The sacred Godavari River, which has its source a few kilometres away from nearby Nasik, flows not far from Shirdi. Pilgrims coming from the direction of Manmad/Kopergaon have to cross the river near Kopergaon. Visitors to Shirdi often take a dip in its holy waters. Geographically, Shirdi is also linked to the pilgrim sites of Nasik, Pandharpur and Gangapur. Maharashtra itself has a long and rich tradition of poet-saints - Jnaneshwar, Namdev, Janabai, Eknath, Tukaram (several of whose psalms have been incorporated into the Shirdi aratis), and Sufi saints, so it is fitting that Sri Sai Baba should have appeared here and further blessed the land. Any visitor alighting at Shirdi today will find it abuzz with devotional activity and energy, day and night. Moreover, many new buildings have been constructed in the last few years and the Sri Sai Baba Sansthan recently completed its grand master-plan for the reconstruction of the Temple Complex. What emerged is an elegant and spacious complex, fulfilling the purpose of paying homage to Baba and enabling visitors to experience his presence in a more congenial environment. Though still not much more than a village, Shirdi these days is filled with hotels, lodges, places to eat, travel agencies, booths broadcasting devotional music, and small shops selling flower garlands, incense, puja materials, books on Sai Baba, cards of Sai Baba, pictures of Sai Baba, statues of Sai Baba... and an ever-expanding variety of souvenirs: in short, everything to facilitate a pilgrim's visit - for life in Shirdi revolves almost exclusively around Sai Baba. Wherever you turn, you are reminded that this was where Sai Baba spent his life; it was here that the saint settled; it was from here that he influenced and moulded the lives of countless human beings; and it was from here that a divine influence has emanated, so powerful, so mysterious and so irresistible, that it drew - and draws - millions to it. Pulled by the magnetic force of Sai Baba, a tangible sense of the sacred, and a thrill of recognition that the divine is immanent and is responding to our prayers and needs, the number of pilgrims visiting Shirdi is increasing at a phenomenal rate. When G. S. Khaparde, one of the prominent contemporary devotees of Sri Sai Baba, remarked, "Sai Baba fulfils my idea of God on earth," he was expressing the sentiment and experience of many. This continues to be the reality for those who are fortunate enough to come into contact with Sai Baba, and Shirdi is the place where this reality can be most deeply and immediately experienced.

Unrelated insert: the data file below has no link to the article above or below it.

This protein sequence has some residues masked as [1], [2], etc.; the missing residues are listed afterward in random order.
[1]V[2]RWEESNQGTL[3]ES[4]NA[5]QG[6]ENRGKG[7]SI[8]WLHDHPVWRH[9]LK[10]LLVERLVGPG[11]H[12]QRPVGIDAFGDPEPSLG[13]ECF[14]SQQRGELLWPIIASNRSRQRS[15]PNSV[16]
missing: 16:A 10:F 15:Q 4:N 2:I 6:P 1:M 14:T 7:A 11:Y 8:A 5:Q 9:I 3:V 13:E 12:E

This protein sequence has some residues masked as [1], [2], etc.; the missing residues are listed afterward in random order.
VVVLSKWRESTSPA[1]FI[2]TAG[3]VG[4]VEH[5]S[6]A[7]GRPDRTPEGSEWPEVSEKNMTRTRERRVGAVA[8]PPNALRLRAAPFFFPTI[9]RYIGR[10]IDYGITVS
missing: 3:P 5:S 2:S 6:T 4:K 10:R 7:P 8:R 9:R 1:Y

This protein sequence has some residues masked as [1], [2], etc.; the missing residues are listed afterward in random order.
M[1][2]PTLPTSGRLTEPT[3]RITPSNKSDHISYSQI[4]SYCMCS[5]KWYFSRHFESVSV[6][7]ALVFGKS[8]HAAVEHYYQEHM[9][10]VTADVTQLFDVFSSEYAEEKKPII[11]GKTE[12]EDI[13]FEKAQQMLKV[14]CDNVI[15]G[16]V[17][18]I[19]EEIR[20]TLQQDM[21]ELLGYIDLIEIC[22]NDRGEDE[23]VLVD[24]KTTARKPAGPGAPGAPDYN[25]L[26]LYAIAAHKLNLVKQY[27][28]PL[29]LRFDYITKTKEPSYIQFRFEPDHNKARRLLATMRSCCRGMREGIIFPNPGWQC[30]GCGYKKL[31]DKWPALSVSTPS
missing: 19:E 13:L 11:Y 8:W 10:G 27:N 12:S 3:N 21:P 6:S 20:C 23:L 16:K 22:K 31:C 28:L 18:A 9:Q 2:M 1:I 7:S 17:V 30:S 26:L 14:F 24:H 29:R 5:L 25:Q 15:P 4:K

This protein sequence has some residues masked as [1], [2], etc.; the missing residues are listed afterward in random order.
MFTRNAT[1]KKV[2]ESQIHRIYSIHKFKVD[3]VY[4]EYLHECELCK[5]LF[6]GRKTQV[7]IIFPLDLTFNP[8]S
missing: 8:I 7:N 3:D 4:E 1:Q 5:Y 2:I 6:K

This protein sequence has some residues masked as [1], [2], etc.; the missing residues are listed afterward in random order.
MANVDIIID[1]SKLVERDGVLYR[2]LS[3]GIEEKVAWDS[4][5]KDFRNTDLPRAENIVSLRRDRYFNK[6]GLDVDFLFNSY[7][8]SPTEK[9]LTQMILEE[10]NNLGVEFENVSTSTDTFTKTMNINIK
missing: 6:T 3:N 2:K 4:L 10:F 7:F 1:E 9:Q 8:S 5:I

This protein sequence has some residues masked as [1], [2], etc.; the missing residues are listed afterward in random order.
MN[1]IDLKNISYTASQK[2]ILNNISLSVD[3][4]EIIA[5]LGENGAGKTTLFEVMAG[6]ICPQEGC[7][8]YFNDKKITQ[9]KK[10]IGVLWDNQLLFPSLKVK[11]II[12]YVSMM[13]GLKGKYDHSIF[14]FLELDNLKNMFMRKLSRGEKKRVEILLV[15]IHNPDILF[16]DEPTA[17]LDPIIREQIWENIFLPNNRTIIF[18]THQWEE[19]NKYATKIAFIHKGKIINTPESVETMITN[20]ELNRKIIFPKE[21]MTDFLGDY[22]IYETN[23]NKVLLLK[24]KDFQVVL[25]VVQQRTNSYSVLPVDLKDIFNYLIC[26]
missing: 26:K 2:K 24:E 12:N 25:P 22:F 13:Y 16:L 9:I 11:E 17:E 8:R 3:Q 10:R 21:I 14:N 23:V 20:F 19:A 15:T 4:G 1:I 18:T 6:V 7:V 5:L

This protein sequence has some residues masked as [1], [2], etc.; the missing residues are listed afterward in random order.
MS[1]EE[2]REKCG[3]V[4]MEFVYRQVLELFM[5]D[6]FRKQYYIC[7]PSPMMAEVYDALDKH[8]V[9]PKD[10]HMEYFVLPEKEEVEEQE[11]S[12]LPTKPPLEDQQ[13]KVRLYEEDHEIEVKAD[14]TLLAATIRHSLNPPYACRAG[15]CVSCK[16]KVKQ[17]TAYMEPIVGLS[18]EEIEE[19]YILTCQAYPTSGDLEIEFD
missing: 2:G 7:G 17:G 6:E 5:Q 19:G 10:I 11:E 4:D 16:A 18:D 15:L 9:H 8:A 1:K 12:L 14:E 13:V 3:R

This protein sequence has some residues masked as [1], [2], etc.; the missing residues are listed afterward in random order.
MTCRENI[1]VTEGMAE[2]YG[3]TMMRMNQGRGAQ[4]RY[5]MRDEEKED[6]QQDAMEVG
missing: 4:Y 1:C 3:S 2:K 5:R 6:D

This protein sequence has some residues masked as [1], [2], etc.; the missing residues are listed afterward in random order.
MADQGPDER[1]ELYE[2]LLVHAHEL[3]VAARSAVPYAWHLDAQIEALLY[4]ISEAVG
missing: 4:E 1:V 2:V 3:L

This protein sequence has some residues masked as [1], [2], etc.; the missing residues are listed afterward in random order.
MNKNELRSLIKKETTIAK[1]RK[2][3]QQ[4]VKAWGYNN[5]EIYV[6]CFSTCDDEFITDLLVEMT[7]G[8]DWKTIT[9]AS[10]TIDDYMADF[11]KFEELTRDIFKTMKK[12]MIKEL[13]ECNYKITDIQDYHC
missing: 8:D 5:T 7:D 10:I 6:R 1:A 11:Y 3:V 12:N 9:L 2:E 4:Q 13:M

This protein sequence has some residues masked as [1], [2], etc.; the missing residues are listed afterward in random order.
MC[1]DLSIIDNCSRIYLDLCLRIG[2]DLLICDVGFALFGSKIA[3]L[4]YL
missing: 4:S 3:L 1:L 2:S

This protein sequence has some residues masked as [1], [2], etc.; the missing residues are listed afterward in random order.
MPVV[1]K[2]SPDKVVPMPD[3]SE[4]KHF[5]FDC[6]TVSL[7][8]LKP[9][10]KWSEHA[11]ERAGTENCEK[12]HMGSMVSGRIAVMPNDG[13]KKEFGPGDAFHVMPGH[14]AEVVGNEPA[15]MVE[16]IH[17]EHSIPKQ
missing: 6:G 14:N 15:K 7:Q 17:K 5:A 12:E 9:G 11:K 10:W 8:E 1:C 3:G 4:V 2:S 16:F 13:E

May The Lord of Shirdi , The Ever Merciful Lord , The Auspicious One , The Deen Dayala Bless you .

Om Sai Ram